Come On Get Happy: Nature's Rejuvenating Powers

Come On Get Happy: Nature's Rejuvenating Powers

Carrie McBride
Apr 2, 2013

I always knew I enjoyed nature, but I never gave much thought to how it affected my health or happiness. I've lived in New York City for nearly twenty years and am raising two kids here. Much about the cityscape is beautiful to me, but a fascinating read in The Atlantic about nature's restorative powers drove home the importance of getting outdoors and finding nature, even little city pockets of it, whenever I can.

I wasn't always a city girl. I grew up in a small town dubbed 'The Maple City' for its tree-lined streets. It was in a beautiful little valley and you were surrounded by rolling hills wherever you went in town. I've lived in a few different neighborhoods since moving to the city and our current neighborhood was chosen much for the visual appeal of the brownstones and towering London plane trees. I make it a point to get my son to the playground down the street as often as I can stand.

In his article, "How Nature Resets Our Minds and Bodies" for The Atlantic Adam Alter brings together several studies about the mind-body-nature connection: the quicker and less painful recovery of surgery patients with a hospital room view of trees instead of a brick wall, the buffer effect of natural elements in and around a home on the unhappiness and stress of children, the therapeutic and stress-reducing effects of "forest bathing" on Japanese patients.

My son bird watching in Prospect Park, Brooklyn. 

Don't get me wrong - there are many wonderful things, visually and otherwise, about living in a city and many benefits to raising kids here, too. But you might have to try harder to get your daily (or weekly) dose of nature. Alter notes that it isn't enough to just get outside - natural landscapes, even if viewed from the inside, are beneficial. Natural views aren't visually demanding and instead soothe and rejuvenate.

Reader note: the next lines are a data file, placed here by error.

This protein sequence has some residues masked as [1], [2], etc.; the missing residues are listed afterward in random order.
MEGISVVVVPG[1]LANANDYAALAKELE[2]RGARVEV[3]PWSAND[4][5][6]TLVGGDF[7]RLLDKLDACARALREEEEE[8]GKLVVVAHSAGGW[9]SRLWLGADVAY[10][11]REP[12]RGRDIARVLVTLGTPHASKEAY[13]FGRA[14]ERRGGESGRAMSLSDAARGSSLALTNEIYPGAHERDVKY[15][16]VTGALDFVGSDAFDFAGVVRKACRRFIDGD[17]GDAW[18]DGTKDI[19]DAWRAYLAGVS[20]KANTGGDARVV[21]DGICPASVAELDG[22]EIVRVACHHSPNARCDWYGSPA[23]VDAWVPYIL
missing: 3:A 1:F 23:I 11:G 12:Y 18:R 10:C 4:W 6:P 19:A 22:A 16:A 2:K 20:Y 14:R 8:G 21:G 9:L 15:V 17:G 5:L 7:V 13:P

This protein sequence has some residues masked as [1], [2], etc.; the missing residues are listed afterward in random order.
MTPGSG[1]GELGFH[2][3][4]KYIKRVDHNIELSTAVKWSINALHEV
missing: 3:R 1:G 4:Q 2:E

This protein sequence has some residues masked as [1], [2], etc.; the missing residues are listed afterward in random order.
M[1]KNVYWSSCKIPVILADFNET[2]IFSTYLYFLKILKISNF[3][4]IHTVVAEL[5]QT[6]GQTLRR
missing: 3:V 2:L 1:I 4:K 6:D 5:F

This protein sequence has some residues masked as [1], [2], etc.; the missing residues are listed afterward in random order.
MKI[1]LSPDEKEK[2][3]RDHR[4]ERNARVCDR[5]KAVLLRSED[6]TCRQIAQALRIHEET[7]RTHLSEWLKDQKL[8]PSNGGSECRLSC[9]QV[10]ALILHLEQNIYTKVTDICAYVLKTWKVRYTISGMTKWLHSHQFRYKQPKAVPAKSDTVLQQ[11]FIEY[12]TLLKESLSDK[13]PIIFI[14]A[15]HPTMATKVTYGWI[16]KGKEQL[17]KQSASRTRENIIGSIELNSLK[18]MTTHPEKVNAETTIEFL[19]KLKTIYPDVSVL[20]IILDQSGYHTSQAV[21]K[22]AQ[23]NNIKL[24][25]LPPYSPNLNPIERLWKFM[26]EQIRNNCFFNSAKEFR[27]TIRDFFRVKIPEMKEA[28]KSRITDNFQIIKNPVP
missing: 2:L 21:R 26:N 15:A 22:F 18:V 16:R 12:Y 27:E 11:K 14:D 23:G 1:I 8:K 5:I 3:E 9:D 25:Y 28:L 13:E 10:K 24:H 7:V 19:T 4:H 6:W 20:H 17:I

So how can city dwellers maximize our exposure to nature? Here are a few thoughts:

  • Seek out your city's most natural environments. For me the closest is Prospect Park, Brooklyn but I'm reminded that it's been over a decade since I've been to the Jamaica Bay Wildlife Refuge in Queens, just a subway ride away. 

  • Consider nature-based vacations. Typically, my husband and I have chosen to travel to...other cities. We love restaurants and museums and walking new city streets. Especially since we've had children, a slower-paced vacation in a more natural setting is sounding very appealing.

  • Weekend getaways. We always say we're going to "get away for the weekend" but we rarely do. We recently purchased our first (used) car which should make this easier even if we just go somewhere for the day (New Jersey, Long Island, the Hudson Valley are all a quick drive away). It can be harder with young kids to rally your energy for a train ride, but this is certainly an option for a weekend or an afternoon.

What about you and your family? Do you live in a city? How do you connect with nature?

Read more: "How Nature Resets Our Minds and Bodies" by Adam Alter The Atlantic. The article is an excerpt from Alter's book, Drunk Tank Pink: And Other Unexpected Forces that Shape How We Think, Feel, and Behave.

 (Images: Carrie McBride)

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